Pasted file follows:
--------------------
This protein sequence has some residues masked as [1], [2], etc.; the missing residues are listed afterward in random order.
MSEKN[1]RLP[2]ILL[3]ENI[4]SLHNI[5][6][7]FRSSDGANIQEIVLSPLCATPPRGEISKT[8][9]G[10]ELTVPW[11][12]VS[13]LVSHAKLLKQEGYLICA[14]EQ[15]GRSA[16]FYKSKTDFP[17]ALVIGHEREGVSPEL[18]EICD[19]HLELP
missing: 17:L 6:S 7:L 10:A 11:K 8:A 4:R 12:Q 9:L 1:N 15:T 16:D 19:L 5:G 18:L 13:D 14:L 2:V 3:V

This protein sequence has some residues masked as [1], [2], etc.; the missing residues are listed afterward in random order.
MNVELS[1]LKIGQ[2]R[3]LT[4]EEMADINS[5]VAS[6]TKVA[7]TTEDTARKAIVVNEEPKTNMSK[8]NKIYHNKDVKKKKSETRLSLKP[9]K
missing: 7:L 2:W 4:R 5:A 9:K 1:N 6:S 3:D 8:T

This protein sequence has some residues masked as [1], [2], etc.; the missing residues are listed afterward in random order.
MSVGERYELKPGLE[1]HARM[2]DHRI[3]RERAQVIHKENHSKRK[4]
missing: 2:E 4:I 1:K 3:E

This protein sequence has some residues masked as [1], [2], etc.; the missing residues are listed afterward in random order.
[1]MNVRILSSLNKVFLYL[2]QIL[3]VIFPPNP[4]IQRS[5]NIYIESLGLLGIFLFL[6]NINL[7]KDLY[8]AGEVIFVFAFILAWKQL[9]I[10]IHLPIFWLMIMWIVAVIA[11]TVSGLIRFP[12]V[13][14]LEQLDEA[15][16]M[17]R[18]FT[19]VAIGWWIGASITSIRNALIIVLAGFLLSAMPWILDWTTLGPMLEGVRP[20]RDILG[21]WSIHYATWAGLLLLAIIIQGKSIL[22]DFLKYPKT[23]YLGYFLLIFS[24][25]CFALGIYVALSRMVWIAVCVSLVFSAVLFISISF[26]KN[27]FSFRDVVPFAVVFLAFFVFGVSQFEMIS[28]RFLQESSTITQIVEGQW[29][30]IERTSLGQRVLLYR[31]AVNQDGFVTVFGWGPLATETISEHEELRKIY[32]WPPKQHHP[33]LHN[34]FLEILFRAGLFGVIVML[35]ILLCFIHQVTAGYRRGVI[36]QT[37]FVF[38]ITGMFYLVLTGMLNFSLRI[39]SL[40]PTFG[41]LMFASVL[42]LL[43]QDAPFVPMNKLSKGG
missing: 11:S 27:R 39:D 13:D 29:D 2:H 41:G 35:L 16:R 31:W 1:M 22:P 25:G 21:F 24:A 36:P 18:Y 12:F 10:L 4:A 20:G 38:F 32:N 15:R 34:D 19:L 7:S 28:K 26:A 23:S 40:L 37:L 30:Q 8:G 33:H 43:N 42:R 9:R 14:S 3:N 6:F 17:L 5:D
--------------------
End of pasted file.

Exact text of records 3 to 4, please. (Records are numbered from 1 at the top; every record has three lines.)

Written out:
This protein sequence has some residues masked as [1], [2], etc.; the missing residues are listed afterward in random order.
MSVGERYELKPGLE[1]HARM[2]DHRI[3]RERAQVIHKENHSKRK[4]
missing: 2:E 4:I 1:K 3:E

This protein sequence has some residues masked as [1], [2], etc.; the missing residues are listed afterward in random order.
[1]MNVRILSSLNKVFLYL[2]QIL[3]VIFPPNP[4]IQRS[5]NIYIESLGLLGIFLFL[6]NINL[7]KDLY[8]AGEVIFVFAFILAWKQL[9]I[10]IHLPIFWLMIMWIVAVIA[11]TVSGLIRFP[12]V[13][14]LEQLDEA[15][16]M[17]R[18]FT[19]VAIGWWIGASITSIRNALIIVLAGFLLSAMPWILDWTTLGPMLEGVRP[20]RDILG[21]WSIHYATWAGLLLLAIIIQGKSIL[22]DFLKYPKT[23]YLGYFLLIFS[24][25]CFALGIYVALSRMVWIAVCVSLVFSAVLFISISF[26]KN[27]FSFRDVVPFAVVFLAFFVFGVSQFEMIS[28]RFLQESSTITQIVEGQW[29][30]IERTSLGQRVLLYR[31]AVNQDGFVTVFGWGPLATETISEHEELRKIY[32]WPPKQHHP[33]LHN[34]FLEILFRAGLFGVIVML[35]ILLCFIHQVTAGYRRGVI[36]QT[37]FVF[38]ITGMFYLVLTGMLNFSLRI[39]SL[40]PTFG[41]LMFASVL[42]LL[43]QDAPFVPMNKLSKGG
missing: 11:S 27:R 39:D 13:D 29:D 2:H 41:G 35:L 16:R 31:W 1:M 22:P 25:G 21:F 24:A 36:P 18:Y 12:F 10:L 4:A 20:G 38:F 32:N 15:R 34:D 19:L 7:S 28:K 26:A 23:S 40:L 37:L 30:Q 8:G 33:H 43:N 42:R 9:R 14:S 3:N 6:F 17:L 5:D